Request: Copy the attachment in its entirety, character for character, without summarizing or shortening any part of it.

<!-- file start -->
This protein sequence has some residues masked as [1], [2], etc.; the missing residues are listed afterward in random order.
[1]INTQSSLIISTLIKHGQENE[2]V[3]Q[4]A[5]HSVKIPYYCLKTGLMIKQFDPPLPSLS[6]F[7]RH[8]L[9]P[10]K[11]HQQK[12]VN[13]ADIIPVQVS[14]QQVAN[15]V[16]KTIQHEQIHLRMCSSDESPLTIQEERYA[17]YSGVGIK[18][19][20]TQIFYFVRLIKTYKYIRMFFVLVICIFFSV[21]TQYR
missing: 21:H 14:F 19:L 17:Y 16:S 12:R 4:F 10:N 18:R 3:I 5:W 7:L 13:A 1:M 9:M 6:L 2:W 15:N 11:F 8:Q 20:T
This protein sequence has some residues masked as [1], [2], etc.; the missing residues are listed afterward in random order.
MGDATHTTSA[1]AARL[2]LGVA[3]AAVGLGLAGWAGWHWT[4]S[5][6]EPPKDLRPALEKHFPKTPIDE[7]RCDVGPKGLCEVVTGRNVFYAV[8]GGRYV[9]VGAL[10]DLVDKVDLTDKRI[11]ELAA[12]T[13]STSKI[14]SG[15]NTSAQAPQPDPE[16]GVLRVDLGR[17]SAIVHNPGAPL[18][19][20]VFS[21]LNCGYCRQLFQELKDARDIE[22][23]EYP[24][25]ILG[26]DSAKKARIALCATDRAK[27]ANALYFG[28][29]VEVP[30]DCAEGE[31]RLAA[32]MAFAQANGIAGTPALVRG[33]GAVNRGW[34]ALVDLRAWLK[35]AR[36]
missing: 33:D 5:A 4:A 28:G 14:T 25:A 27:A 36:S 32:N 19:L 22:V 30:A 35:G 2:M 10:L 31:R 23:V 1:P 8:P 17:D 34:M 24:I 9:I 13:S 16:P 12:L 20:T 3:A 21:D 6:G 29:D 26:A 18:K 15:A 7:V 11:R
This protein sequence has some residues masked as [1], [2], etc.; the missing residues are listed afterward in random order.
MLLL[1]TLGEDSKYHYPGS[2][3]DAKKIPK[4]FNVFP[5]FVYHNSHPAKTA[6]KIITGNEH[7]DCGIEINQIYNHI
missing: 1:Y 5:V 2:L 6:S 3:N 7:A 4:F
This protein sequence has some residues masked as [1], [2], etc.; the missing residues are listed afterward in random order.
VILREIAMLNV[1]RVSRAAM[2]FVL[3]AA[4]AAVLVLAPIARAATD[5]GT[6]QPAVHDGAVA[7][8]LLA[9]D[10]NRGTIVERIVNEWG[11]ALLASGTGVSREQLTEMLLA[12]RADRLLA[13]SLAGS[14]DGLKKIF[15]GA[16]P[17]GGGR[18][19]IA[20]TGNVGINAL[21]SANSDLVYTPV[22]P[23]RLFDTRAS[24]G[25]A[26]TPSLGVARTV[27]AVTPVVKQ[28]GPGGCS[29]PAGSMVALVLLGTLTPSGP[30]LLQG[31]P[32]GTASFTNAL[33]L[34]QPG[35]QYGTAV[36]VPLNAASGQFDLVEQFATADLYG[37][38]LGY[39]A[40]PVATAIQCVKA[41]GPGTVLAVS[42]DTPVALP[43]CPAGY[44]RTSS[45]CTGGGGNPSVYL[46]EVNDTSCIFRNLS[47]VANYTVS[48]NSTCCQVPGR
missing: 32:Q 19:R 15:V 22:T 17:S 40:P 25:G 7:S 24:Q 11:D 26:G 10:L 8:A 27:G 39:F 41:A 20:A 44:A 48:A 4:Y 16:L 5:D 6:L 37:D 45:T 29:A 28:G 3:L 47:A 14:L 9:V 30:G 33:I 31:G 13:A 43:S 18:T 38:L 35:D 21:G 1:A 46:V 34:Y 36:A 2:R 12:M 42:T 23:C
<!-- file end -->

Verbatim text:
This protein sequence has some residues masked as [1], [2], etc.; the missing residues are listed afterward in random order.
[1]INTQSSLIISTLIKHGQENE[2]V[3]Q[4]A[5]HSVKIPYYCLKTGLMIKQFDPPLPSLS[6]F[7]RH[8]L[9]P[10]K[11]HQQK[12]VN[13]ADIIPVQVS[14]QQVAN[15]V[16]KTIQHEQIHLRMCSSDESPLTIQEERYA[17]YSGVGIK[18][19][20]TQIFYFVRLIKTYKYIRMFFVLVICIFFSV[21]TQYR
missing: 21:H 14:F 19:L 17:Y 16:S 12:R 4:F 10:N 18:R 3:I 5:W 7:L 13:A 1:M 9:M 6:L 2:W 15:N 11:F 8:Q 20:T
This protein sequence has some residues masked as [1], [2], etc.; the missing residues are listed afterward in random order.
MGDATHTTSA[1]AARL[2]LGVA[3]AAVGLGLAGWAGWHWT[4]S[5][6]EPPKDLRPALEKHFPKTPIDE[7]RCDVGPKGLCEVVTGRNVFYAV[8]GGRYV[9]VGAL[10]DLVDKVDLTDKRI[11]ELAA[12]T[13]STSKI[14]SG[15]NTSAQAPQPDPE[16]GVLRVDLGR[17]SAIVHNPGAPL[18][19][20]VFS[21]LNCGYCRQLFQELKDARDIE[22][23]EYP[24][25]ILG[26]DSAKKARIALCATDRAK[27]ANALYFG[28][29]VEVP[30]DCAEGE[31]RLAA[32]MAFAQANGIAGTPALVRG[33]GAVNRGW[34]ALVDLRAWLK[35]AR[36]
missing: 33:D 5:A 4:A 28:G 14:T 25:A 27:A 36:S 32:N 19:L 22:V 30:A 35:G 2:M 10:L 31:R 23:V 1:P 8:P 17:D 34:M 24:I 9:I 13:S 16:P 12:L 20:T 3:A 21:D 6:G 29:D 26:A 18:K 15:A 7:V 11:R
This protein sequence has some residues masked as [1], [2], etc.; the missing residues are listed afterward in random order.
MLLL[1]TLGEDSKYHYPGS[2][3]DAKKIPK[4]FNVFP[5]FVYHNSHPAKTA[6]KIITGNEH[7]DCGIEINQIYNHI
missing: 1:Y 5:V 2:L 6:S 3:N 7:A 4:F
This protein sequence has some residues masked as [1], [2], etc.; the missing residues are listed afterward in random order.
VILREIAMLNV[1]RVSRAAM[2]FVL[3]AA[4]AAVLVLAPIARAATD[5]GT[6]QPAVHDGAVA[7][8]LLA[9]D[10]NRGTIVERIVNEWG[11]ALLASGTGVSREQLTEMLLA[12]RADRLLA[13]SLAGS[14]DGLKKIF[15]GA[16]P[17]GGGR[18][19]IA[20]TGNVGINAL[21]SANSDLVYTPV[22]P[23]RLFDTRAS[24]G[25]A[26]TPSLGVARTV[27]AVTPVVKQ[28]GPGGCS[29]PAGSMVALVLLGTLTPSGP[30]LLQG[31]P[32]GTASFTNAL[33]L[34]QPG[35]QYGTAV[36]VPLNAASGQFDLVEQFATADLYG[37][38]LGY[39]A[40]PVATAIQCVKA[41]GPGTVLAVS[42]DTPVALP[43]CPAGY[44]RTSS[45]CTGGGGNPSVYL[46]EVNDTSCIFRNLS[47]VANYTVS[48]NSTCCQVPGR
missing: 32:Q 19:R 15:V 22:T 17:S 40:P 25:G 7:S 24:Q 11:D 26:G 10:L 8:A 27:G 39:F 41:A 20:A 44:A 48:A 4:Y 16:L 5:D 6:L 37:D 45:T 29:A 28:G 3:L 47:A 14:L 9:V 30:G 33:I 31:G 13:A 43:S 18:T 38:L 35:D 21:G 1:A 46:V 34:Y 36:A 2:R 12:M 42:T 23:C